This topic compare standard and extended IPv4 ACLs. Start learning CCNA 200-301 for free right now!!
Note: Welcome: This topic is part of Module 4 of the Cisco CCNA 3 course, for a better follow up of the course you can go to the CCNA 3 section to guide you through an order.
Table of Contents
Standard and Extended ACLs
The previous topics covered the purpose of ACL and the guidelines for ACL creation. This topic will cover standard and extended ACLs, named and numbered ACLs, and the examples of placement of these ACLs.
There are two types of IPv4 ACLs:
Standard ACLs – These permit or deny packets based only on the source IPv4 address.
Extended ACLs – These permit or deny packets based on the source IPv4 address and destination IPv4 address, protocol type, source and destination TCP or UDP ports and more.
For example, refer to the following standard ALC command.
ACL 10 permits hosts on the source network 192.168.10.0/24. Because of the implied “deny any” at the end, all traffic except for traffic coming from the 192.168.10.0/24 network is blocked with this ACL.
In the next example, an extended ACL 100 permits traffic originating from any host on the 192.168.10.0/24 network to any IPv4 network if the destination host port is 80 (HTTP).
Notice how the standard ACL 10 is only capable of filtering by source address while the extended ACL 100 is filtering on the source, and destination Layer 3, and Layer 4 protocol (i.e., TCP) information.
Note: Full ACL configuration is discussed in another module.
Numbered and Named ACLs
ACLs number 1 to 99, or 1300 to 1999 are standard ACLs while ACLs number 100 to 199, or 2000 to 2699 are extended ACLs, as shown in the output.
R1(config)# access-list ?
<1-99> IP standard access list
<100-199> IP extended access list
<1100-1199> Extended 48-bit MAC address access list
<1300-1999> IP standard access list (expanded range)
<200-299> Protocol type-code access list
<2000-2699> IP extended access list (expanded range)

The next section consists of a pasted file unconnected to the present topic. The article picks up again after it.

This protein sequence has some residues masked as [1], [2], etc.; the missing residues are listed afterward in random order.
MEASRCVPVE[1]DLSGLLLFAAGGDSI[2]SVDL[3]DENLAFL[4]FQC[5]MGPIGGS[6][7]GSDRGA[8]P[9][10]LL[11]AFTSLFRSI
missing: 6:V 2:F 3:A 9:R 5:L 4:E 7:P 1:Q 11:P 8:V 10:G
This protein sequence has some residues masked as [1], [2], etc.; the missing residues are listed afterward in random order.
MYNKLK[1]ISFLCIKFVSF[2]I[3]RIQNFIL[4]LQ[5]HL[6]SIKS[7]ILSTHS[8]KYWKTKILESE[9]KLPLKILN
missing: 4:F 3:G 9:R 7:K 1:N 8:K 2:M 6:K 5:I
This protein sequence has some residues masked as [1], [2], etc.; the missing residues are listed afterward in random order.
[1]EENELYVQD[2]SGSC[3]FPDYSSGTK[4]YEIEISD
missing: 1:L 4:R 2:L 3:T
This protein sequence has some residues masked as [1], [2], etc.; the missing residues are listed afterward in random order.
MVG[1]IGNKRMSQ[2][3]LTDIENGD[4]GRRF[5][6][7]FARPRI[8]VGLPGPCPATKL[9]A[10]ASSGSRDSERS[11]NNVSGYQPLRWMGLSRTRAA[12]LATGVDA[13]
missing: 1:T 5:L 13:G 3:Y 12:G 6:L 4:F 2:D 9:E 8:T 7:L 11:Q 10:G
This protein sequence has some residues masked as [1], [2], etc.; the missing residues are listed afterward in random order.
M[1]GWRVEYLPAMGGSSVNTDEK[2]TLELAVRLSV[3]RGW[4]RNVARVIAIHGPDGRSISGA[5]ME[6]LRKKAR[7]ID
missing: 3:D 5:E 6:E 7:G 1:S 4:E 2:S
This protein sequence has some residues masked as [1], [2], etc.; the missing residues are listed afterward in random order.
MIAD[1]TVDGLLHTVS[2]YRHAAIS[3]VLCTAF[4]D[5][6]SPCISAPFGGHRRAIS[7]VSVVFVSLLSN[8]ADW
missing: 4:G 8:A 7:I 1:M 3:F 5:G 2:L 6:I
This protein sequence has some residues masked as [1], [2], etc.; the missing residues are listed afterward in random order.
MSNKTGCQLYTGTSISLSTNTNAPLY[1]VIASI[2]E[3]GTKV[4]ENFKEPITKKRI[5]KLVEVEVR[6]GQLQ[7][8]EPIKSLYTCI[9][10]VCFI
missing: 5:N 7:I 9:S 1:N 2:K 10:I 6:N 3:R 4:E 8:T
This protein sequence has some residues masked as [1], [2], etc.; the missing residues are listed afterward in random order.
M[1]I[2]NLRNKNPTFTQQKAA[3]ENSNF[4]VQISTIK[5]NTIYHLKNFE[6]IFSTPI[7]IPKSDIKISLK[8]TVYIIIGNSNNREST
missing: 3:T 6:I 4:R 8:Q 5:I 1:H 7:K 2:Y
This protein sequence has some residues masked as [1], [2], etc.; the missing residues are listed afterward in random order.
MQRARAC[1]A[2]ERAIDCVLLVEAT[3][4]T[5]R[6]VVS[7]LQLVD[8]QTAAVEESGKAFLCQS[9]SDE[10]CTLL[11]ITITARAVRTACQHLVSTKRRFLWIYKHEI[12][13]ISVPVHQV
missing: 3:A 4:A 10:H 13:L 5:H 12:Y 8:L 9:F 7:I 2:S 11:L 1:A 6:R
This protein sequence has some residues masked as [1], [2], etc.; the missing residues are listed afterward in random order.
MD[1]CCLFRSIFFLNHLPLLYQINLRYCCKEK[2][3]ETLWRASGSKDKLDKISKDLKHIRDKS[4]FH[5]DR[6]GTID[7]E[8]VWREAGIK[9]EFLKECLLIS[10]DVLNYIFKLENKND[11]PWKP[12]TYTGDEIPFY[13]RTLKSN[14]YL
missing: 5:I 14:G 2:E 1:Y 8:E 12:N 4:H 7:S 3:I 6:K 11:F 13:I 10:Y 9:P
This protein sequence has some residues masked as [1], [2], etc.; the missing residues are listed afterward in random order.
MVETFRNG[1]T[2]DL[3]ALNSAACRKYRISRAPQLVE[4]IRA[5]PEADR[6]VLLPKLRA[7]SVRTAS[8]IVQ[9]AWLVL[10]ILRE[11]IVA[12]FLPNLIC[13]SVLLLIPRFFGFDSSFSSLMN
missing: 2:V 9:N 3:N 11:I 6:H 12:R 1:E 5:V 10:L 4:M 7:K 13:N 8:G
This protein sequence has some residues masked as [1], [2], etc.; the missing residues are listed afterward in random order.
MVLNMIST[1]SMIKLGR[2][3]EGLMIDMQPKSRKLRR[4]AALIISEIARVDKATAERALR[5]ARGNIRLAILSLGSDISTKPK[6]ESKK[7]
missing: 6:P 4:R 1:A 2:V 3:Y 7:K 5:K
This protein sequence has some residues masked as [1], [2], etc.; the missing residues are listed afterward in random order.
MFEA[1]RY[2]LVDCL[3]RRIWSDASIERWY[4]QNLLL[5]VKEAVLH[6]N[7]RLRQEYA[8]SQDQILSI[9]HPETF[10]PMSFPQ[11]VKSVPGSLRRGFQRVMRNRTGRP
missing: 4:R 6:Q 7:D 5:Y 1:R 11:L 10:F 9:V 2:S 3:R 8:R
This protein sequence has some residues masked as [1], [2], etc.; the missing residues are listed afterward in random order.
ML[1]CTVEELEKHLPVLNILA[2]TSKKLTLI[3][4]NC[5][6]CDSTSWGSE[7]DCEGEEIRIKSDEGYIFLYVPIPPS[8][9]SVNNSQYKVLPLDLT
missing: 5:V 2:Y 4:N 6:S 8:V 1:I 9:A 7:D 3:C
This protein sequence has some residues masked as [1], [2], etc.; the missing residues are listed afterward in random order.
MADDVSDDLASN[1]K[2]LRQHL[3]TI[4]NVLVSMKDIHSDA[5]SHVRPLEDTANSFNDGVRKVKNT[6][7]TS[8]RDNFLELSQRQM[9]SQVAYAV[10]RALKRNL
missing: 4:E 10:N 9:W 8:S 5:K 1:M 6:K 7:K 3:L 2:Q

<700-799> 48-bit MAC address access list
rate-limit Simple rate-limit specific access list
template Enable IP template acls
Named ACLs is the preferred method to use when configuring ACLs. Specifically, standard and extended ACLs can be named to provide information about the purpose of the ACL. For example, naming an extended ACL FTP-FILTER is far better than having a numbered ACL 100.
The ipaccess-list global configuration command is used to create a named ACL, as shown in the following example.
R1(config)# ip access-list extended FTP-FILTER
R1(config-ext-nacl)# permit tcp 192.168.10.0 0.0.0.255 any eq ftp
R1(config-ext-nacl)# permit tcp 192.168.10.0 0.0.0.255 any eq ftp-data
The following summarizes the rules to follow for named ACLs.
Assign a name to identify the purpose of the ACL.
Names can contain alphanumeric characters.
Names cannot contain spaces or punctuation.
It is suggested that the name be written in CAPITAL LETTERS.
Entries can be added or deleted within the ACL.
Where to Place ACLs
Every ACL should be placed where it has the greatest impact on efficiency.
The figure illustrates where standard and extended ACLs should be located in an enterprise network. Assume the objective to prevent traffic originating in the 192.168.10.0/24 network from reaching the 192.168.30.0/24 network.
Extended ACLs should be located as close as possible to the source of the traffic to be filtered. This way, undesirable traffic is denied close to the source network without crossing the network infrastructure.
Standard ACLs should be located as close to the destination as possible. If a standard ACL was placed at the source of the traffic, the “permit” or “deny” will occur based on the given source address no matter where the traffic is destined.